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A Beginner's Guide To Cinema (Vol. 1) - 7-DVD Box Set (DVD) (*)
$71.99 $65.97

Original Title: Metropolis / Steamboat Bill, Jr. / Man with a Movie Camera / Umberto D / Seven Samurai / My Life to Live
Alternate Title: The Complete Metropolis / Steam boat Bill Jr / Chelovek s kino-apparatom (Living Russia, or The Man with a Camera) / Umberto D. / Shichinin no samurai (7 Samurai) / Vivre Sa Vie
Screened, competed or awarded at:
BAFTA Awards
Cannes Film Festival
Oscar Academy Awards
Venice Film Festival
Other Film Festival Awards

Language Selections:
English ( Dolby Digital 2.0 )
English ( Subtitles )
French ( Dolby Digital 2.0 )
German ( Dolby Digital 2.0 )
Italian ( Dolby Digital 2.0 )
Japanese ( Dolby Digital 2.0 )
Russian ( Dolby Digital 2.0 )

Product Origin/Format:
Australia ( PAL/Region 4 )

Running Time:
637 min

Aspect Ratio:

Special Features:
Behind the scenes
Box Set
Interactive Menu
Making Of
Multi-DVD Set
Scene Access
Short Film

Movie filmed in 1927 - 1962 and produced in:
France ( France, Benelux )
Germany ( Germany, Central Europe )
Italy ( Italy, Greece )
Japan ( India, Eastern Asia )
Soviet Union ( Russia, Eastern Europe )
United States ( USA, Canada )

Directed By:
Fritz Lang
Charles Reisner
Dziga Vertov
Vittorio De Sica
Akira Kurosawa
Jean-Luc Godard

Written By:
Thea von Harbou
Carl Harbaugh
Dziga Vertov
Cesare Zavattini
Akira Kurosawa
Shinobu Hashimoto
Marcel Sacotte
Jean-Luc Godard

Alfred Abel ..... Joh Fredersen
Gustav Fröhlich ..... Freder - Joh Fredersen's Son
Rudolf Klein-Rogge ..... C.A. Rotwang - the Inventor
Fritz Rasp ..... The Thin Man
Theodor Loos ..... Josaphat
Erwin Biswanger ..... 11811 - Georgy
Heinrich George ..... Grot - the Guardian of the Heart Machine
Brigitte Helm ..... The Creative Man / The Machine Man / Death / The Seven Deadly Sins /
Buster Keaton ..... William Canfield Jr.
Tom McGuire ..... J.J. King
Ernest Torrence ..... William 'Steamboat Bill' Canfield
Tom Lewis ..... Tom Carter - First and Last Mate
Marion Byron ..... Kitty King - King's Daughter
Mikhail Kaufman ..... The cameraman
Carlo Battisti ..... Umberto Domenico Ferrari
Maria Pia Casilio ..... Maria, la servetta
Lina Gennari ..... Antonia Belloni - la padrona di case
Ileana Simova ..... La donna nella camera di Umberto
Elena Rea ..... La suora all' ospedale
Memmo Carotenuto ..... Il degente all' ospedale
Toshirô Mifune ..... Kikuchiyo
Takashi Shimura ..... Kanbei
Keiko Tsushima ..... Shino
Yukiko Shimazaki ..... Wife
Kamatari Fujiwara ..... Farmer Manzo
Daisuke Katô ..... Shichiroji
Isao Kimura ..... Katsushiro
Minoru Chiaki ..... Heihachi
Seiji Miyaguchi ..... Kyuzo
Yoshio Kosugi ..... Farmer Mosuke
Bokuzen Hidari ..... Farmer Yohei
Yoshio Inaba ..... Gorobei Katayama
Yoshio Tsuchiya ..... Farmer Rikichi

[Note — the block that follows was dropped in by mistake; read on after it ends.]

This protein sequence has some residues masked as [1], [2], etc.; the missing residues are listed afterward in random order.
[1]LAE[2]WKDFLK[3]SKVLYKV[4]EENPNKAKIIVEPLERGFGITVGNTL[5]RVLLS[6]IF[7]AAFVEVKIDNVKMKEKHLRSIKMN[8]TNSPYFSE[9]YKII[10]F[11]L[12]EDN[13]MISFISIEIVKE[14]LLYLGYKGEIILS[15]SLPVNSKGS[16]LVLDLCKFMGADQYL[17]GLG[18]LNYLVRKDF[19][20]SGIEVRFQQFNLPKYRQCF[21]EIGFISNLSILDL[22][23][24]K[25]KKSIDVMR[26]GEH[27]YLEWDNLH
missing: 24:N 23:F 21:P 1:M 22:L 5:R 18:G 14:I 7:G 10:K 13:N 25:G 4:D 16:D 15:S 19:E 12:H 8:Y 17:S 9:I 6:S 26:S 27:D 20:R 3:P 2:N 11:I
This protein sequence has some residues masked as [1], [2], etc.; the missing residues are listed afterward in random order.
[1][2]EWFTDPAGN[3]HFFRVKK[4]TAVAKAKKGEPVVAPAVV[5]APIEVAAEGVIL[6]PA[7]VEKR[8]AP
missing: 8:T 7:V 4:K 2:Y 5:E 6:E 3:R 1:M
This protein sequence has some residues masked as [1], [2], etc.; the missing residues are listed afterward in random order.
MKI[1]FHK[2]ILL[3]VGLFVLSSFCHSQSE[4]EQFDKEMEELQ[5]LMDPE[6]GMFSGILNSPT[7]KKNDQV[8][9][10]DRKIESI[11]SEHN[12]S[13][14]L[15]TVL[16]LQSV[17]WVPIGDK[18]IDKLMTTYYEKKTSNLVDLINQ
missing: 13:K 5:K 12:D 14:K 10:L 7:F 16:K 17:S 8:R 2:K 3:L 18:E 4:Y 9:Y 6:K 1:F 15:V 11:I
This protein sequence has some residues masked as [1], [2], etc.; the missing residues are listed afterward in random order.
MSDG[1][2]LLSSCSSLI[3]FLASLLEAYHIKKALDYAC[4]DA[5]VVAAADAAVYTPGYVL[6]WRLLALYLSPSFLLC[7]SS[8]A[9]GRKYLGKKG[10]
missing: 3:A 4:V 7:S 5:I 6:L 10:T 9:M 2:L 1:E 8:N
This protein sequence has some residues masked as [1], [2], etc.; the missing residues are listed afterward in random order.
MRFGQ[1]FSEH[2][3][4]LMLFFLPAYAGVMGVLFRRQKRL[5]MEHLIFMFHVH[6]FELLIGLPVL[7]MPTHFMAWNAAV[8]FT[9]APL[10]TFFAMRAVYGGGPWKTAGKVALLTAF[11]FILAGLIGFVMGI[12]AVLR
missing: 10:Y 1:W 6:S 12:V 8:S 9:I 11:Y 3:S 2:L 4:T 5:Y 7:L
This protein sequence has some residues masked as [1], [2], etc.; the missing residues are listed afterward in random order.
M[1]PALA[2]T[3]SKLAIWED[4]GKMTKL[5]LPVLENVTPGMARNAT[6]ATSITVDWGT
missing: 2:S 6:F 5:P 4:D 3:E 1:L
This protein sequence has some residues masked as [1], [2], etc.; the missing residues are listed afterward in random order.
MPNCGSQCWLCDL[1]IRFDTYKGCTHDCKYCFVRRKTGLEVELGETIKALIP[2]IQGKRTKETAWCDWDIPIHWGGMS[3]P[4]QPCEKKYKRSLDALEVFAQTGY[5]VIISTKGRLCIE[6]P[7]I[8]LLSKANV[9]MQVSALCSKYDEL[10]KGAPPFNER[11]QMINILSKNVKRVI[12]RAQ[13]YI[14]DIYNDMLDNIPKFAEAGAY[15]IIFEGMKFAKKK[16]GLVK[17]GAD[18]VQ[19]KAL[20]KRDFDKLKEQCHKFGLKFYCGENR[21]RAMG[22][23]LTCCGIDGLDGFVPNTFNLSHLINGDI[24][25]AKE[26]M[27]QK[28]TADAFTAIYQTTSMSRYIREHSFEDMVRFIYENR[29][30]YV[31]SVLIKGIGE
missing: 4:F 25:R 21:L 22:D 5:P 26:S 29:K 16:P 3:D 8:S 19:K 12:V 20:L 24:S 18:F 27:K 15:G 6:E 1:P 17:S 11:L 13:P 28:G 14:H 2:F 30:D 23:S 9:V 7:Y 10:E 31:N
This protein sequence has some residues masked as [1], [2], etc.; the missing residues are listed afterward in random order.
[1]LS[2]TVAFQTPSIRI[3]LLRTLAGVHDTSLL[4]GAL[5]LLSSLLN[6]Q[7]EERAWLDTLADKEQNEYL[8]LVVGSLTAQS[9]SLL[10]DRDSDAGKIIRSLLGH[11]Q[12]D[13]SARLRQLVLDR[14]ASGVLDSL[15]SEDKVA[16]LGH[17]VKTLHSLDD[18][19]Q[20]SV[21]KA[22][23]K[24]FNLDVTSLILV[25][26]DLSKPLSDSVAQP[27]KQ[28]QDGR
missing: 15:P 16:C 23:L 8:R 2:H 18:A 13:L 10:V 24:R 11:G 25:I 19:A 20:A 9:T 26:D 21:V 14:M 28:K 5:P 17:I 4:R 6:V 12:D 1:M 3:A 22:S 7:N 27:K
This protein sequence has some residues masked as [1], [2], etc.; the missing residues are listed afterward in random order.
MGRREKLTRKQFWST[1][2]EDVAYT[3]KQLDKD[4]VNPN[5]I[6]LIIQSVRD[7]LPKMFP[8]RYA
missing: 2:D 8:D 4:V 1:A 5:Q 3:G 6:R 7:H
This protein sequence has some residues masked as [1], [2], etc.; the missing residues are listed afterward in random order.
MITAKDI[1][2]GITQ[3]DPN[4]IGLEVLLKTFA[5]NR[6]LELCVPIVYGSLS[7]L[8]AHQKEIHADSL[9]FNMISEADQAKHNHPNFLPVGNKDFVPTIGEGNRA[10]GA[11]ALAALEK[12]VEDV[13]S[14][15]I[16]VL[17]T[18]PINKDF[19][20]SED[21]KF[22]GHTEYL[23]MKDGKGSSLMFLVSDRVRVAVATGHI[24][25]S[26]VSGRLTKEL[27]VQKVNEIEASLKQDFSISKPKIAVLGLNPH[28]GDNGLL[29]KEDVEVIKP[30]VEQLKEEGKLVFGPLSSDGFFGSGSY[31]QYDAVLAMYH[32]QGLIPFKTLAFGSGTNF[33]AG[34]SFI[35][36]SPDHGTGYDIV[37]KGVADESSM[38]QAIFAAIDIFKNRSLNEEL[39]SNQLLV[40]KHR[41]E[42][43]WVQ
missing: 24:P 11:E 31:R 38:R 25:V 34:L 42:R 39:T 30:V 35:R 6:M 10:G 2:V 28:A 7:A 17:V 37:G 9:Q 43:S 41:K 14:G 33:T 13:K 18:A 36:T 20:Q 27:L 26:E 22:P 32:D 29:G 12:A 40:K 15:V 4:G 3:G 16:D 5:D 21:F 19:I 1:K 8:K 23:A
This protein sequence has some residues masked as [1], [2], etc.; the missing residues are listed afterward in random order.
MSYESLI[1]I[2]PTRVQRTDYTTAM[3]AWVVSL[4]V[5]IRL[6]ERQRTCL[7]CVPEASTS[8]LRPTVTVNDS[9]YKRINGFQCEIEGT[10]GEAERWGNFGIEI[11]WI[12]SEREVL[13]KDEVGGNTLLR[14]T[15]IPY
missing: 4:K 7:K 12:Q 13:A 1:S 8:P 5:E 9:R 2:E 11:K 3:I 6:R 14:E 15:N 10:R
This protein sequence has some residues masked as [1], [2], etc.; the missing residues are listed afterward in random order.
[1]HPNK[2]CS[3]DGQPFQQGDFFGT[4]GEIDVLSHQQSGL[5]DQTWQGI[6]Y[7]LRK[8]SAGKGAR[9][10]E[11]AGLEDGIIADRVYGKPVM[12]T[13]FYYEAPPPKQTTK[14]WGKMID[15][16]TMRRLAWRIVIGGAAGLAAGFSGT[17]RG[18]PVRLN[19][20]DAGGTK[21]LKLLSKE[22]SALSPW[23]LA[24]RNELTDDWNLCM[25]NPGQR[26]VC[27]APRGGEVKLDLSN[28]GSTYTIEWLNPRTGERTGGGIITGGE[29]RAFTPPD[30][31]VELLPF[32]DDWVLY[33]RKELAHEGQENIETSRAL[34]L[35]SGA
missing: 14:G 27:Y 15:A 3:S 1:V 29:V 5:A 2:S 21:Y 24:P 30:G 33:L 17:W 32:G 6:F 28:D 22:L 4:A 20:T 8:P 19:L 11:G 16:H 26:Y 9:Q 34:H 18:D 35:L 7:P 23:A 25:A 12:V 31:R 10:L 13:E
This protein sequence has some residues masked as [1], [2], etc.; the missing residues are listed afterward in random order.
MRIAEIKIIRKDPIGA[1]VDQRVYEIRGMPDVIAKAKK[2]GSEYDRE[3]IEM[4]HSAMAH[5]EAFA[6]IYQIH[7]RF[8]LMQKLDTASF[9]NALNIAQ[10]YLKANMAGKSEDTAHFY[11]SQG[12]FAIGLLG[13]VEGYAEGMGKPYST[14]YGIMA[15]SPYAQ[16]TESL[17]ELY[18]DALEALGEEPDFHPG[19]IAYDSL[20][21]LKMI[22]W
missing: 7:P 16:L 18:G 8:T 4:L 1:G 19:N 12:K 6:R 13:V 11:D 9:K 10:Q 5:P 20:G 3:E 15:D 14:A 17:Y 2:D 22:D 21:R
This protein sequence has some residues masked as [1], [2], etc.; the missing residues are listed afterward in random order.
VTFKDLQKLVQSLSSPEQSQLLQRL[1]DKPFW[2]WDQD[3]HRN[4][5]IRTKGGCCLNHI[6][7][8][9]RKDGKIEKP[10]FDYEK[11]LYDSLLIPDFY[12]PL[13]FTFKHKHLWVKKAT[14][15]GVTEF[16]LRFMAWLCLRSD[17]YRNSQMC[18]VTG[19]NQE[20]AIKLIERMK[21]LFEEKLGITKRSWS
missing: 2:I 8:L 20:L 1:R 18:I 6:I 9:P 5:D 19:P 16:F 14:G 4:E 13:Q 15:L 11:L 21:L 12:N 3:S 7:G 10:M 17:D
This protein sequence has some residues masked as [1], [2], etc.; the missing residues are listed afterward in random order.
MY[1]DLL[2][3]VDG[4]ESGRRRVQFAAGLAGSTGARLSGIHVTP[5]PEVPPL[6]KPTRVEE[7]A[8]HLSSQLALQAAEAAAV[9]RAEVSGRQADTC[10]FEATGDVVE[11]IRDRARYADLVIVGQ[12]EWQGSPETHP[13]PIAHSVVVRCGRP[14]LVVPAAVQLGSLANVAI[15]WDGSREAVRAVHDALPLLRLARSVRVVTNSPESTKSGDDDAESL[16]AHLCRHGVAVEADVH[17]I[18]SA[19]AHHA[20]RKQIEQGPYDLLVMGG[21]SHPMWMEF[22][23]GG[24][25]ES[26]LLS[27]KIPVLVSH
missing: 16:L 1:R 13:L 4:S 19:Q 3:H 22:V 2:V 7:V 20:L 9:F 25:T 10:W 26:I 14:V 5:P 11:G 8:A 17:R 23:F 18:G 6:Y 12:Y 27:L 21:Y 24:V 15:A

Kokuten Kôdô ..... Old Man Gisaku
Eijirô Tono ..... Thief
Anna Karina ..... Nana Kleinfrankenheim
Sady Rebbot ..... Raoul
André S. Labarthe ..... Paul
Guylaine Schlumberger ..... Yvette
Gérard Hoffman ..... Le chef
Monique Messine ..... Elisabeth
Paul Pavel ..... Journaliste
Dimitri Dineff ..... Dimitri
Peter Kassovitz ..... Le jeune homme
Eric Schlumberger ..... Luigi
Brice Parain ..... Le philosophe
Henri Attal ..... Arthur
Gilles Quéant ..... Premier client
Odile Geoffroy ..... La serveuse de café
Marcel Charton ..... L'agent de police

***WARNING***Films contain original language audio with English subtitles***Six all-time classic films available together for the first time. Showcasing six of the most important and influential cinema movements of the 20th Century, from Russian constructivism, American slapstick and German Expressionism, to the Japanese Jidai-geki, or period film, Italian neo-realism and the French new wave, this box set will explain everything you wanted to know about cinema, but were afraid to ask.
Metropolis (1927)
Story of a city of the future in which the workers dwell underground and are slaves to the machines that they operate and their daily monotonous work.
Steamboat Bill, Jr. (1928)
Willie is the effete son of riverboat captain 'Steamboat Bill' coming to see his dad after years of separation. Bill tries to turn his son into a man.
Man with a Movie Camera (1929)
This playful film is at once a documentary of a day in the life of the Soviet Union, a documentary of the filming of said documentary, and a depiction of an audience watching the film.
Umberto D (1952)
Umberto Domenico Ferrari, an elderly and retired civil servant, is desperately trying to maintain a decent standard of living on a rapidly dwindling state pension.
Seven Samurai (1954)
A veteran samurai, who has fallen on hard times, answers a village's request for protection from bandits.
My Life to Live (1962)
This film explores a Parisian woman's descent into prostitution.

METROPOLIS - Germany (1927)
Perhaps the most famous of all silent films, Fritz Lang's Metropolis envisions a future where the populace is divided between workers who must live underground and the rich who enjoy a futuristic city of splendour. Lavish and spectacular, Metropolis stands today as one of the crowning achievements of the German Expressionist cinema.

Arguable cinema's greatest-ever comic, Buster Keaton wowed American audiences with his easy gift for pioneering stunts and physical comedy. Demonstrating Hollywood's focus on pure entertainment during the silent era, Steamboat Bill Jr. is renowned for its epic scale and timeless humour.

Dziga Vertov's Man With a Movie Camera is an exuberant montage of urban life in the USSR. Vertov used a variety of pioneering cinematic techniques to document the full spectrum of 1929 Soviet life, producing a radical documentary that is exhilarating and intellectually brilliant.